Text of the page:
Mustapha Tusa, Plaintiff-appellant, v. Stanley Dry Cleaners, Inc., Defendant-appellee, 974 F.2d 1346 (10th Cir. 1992)Annotate this Case
Before LOGAN, EBEL and KELLY, Circuit Judges.
ORDER AND JUDGMENT*
LOGAN, Circuit Judge.
After examining the briefs and appellate record, this panel has determined unanimously that oral argument would not materially assist the determination of this appeal. See Fed. R. App. P. 34(a); 10th Cir.R. 34.1.9. The case is therefore ordered submitted without oral argument.
Plaintiff Mustapha Tusa appeals from an order of the district court granting summary judgment for defendant Stanley Dry Cleaners, Inc. We affirm.
Tusa commenced this action pursuant to Title VII of the Civil Rights Act, 42 U.S.C. §§ 2000e-2000e-17. Tusa, a black man, alleged he was fired by defendant because of his race after he refused to train a new manager. The district court appointed counsel who was allowed to withdraw upon Tusa's motion. The district court denied Tusa's motion for appointment of new counsel, and Tusa was directed to proceed pro se.
Defendant moved for summary judgment stating that Tusa had been fired because of insubordination1 not because of race. The district court granted summary judgment holding that because Tusa had not filed a response, the motion was deemed uncontested pursuant to D. Kan. R. 206(g) (upon failure to file timely response, motion will be considered and decided as uncontested and ordinarily will be granted without further notice).
On appeal, Tusa argues, and defendant concedes, that he did respond to the motion. However, Tusa filed his response only with defendant and not with the district court. Tusa included a copy of his response and the "Referee's Decision" issued by the Kansas Department of Human Resources with his brief on appeal.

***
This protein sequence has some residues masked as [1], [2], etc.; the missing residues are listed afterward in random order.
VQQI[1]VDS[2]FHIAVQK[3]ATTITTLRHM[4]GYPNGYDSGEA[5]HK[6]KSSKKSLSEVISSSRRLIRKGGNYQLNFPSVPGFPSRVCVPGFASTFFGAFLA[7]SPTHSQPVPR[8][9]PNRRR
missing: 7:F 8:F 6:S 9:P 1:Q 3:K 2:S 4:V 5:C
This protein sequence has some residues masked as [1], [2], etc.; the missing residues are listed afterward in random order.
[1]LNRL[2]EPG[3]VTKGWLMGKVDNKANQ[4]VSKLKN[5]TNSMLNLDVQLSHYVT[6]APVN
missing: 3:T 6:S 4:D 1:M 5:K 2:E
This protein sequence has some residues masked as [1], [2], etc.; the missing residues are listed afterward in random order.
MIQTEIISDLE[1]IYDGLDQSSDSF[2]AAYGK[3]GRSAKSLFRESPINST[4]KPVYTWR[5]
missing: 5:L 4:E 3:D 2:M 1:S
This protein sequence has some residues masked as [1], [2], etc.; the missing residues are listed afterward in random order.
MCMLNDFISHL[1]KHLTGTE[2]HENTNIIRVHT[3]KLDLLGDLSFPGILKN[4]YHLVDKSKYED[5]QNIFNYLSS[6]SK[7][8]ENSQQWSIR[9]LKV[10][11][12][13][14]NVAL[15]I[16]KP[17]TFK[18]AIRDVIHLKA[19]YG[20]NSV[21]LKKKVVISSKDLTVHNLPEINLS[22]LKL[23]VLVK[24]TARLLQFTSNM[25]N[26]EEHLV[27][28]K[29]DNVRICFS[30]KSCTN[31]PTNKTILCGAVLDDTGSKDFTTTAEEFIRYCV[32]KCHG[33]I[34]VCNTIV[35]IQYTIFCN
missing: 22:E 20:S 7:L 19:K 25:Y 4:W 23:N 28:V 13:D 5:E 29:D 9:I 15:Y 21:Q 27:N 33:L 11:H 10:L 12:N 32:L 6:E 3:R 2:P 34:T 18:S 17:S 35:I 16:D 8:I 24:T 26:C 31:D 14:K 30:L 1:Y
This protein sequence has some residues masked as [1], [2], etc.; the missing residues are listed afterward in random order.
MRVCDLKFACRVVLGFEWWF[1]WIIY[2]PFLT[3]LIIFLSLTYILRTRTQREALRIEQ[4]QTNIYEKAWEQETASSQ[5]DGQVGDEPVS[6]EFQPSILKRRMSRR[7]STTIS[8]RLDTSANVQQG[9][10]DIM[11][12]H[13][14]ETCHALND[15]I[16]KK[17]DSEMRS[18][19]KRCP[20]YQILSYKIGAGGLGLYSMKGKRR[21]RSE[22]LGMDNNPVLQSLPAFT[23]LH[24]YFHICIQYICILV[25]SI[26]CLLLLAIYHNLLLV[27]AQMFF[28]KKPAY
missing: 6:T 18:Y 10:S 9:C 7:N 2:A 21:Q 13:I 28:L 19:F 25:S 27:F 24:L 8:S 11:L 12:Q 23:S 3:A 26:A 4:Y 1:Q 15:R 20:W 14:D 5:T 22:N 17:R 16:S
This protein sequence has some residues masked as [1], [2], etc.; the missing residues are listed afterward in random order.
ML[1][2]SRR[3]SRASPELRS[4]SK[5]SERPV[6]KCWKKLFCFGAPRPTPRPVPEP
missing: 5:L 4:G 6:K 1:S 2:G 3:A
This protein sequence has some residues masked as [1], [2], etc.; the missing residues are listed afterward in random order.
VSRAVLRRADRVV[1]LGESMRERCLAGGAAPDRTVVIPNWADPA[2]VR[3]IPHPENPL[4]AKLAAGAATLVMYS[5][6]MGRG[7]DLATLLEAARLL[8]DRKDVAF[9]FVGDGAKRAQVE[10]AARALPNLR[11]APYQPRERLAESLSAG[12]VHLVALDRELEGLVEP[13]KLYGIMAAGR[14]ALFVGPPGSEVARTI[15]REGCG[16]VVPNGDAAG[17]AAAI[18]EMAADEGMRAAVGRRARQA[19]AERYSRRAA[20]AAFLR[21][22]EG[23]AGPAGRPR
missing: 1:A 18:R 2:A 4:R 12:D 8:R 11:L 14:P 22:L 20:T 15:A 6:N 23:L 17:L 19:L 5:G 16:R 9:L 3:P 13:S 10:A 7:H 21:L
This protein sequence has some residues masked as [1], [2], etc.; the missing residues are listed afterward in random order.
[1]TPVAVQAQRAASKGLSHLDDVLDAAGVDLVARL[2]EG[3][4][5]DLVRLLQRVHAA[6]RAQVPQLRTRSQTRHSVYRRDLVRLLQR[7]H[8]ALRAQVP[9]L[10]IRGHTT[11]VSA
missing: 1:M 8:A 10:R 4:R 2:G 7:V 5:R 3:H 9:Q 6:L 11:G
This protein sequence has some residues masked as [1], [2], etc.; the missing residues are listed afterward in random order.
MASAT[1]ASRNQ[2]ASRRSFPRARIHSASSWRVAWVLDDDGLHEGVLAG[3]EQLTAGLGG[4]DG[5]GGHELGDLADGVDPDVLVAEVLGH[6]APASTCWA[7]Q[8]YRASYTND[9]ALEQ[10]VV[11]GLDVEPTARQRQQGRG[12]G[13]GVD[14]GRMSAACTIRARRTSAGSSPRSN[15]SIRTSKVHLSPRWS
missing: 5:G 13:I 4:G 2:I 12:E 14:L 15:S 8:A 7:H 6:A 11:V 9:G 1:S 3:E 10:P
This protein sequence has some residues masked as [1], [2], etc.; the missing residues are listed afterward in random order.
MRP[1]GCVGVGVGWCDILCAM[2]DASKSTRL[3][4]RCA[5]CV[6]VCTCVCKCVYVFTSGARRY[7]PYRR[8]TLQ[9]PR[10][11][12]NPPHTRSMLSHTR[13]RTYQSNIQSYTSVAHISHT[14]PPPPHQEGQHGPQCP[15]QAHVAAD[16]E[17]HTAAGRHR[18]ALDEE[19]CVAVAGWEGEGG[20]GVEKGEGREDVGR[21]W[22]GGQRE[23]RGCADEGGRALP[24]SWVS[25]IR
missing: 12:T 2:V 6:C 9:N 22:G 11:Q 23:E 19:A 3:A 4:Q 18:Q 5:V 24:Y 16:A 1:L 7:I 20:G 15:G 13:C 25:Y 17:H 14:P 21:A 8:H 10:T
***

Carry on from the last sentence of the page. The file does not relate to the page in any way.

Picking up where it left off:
In reviewing a district court's order granting summary judgment, we generally "consider only those papers before the court at the time of its decision." Dodd Ins. Servs., Inc. v. Royal Ins. Co., 935 F.2d 1152, 1156 n. 3 (10th Cir. 1991). We have reviewed the documents submitted by Tusa only to determine whether he presented any "genuine issue as to any material fact," which would preclude a grant of summary judgment. See Fed. R. Civ. P. 56(c). We conclude that Tusa has not presented such an issue.
This case was framed as a discriminatory discharge action. Construed liberally, see Haines v. Kerner, 404 U.S. 519, 520 (1972), Tusa's pro se complaint could be read as alleging a failure to promote cause of action. Thus construed, Tusa has presented no facts showing that the woman employed as an assistant manager was less qualified than he. The fact that she quit the job after two days does not prove she was not qualified for that position.
Defendant has moved for attorney's fees should we determine that this appeal is frivolous. If we were to treat this case strictly as a discharge case, it would appear frivolous. Viewed as a failure to promote case, while Tusa has not presented enough factual evidence to avoid summary judgment, the claim is not so frivolous as to warrant the award of attorney's fees.
The judgment of the United States District Court for the District of Kansas is AFFIRMED. Defendant's motion for attorney's fees is DENIED.
The mandate shall issue forthwith.
This order and judgment has no precedential value and shall not be cited, or used by any court within the Tenth Circuit, except for purposes of establishing the doctrines of the law of the case, res judicata, or collateral estoppel. 10th Cir.R. 36.3
Insubordination can be a legitimate nondiscriminatory reason for discharge. See Brown v. Parker-Hannifin Corp., 746 F.2d 1407, 1411 (10th Cir. 1984)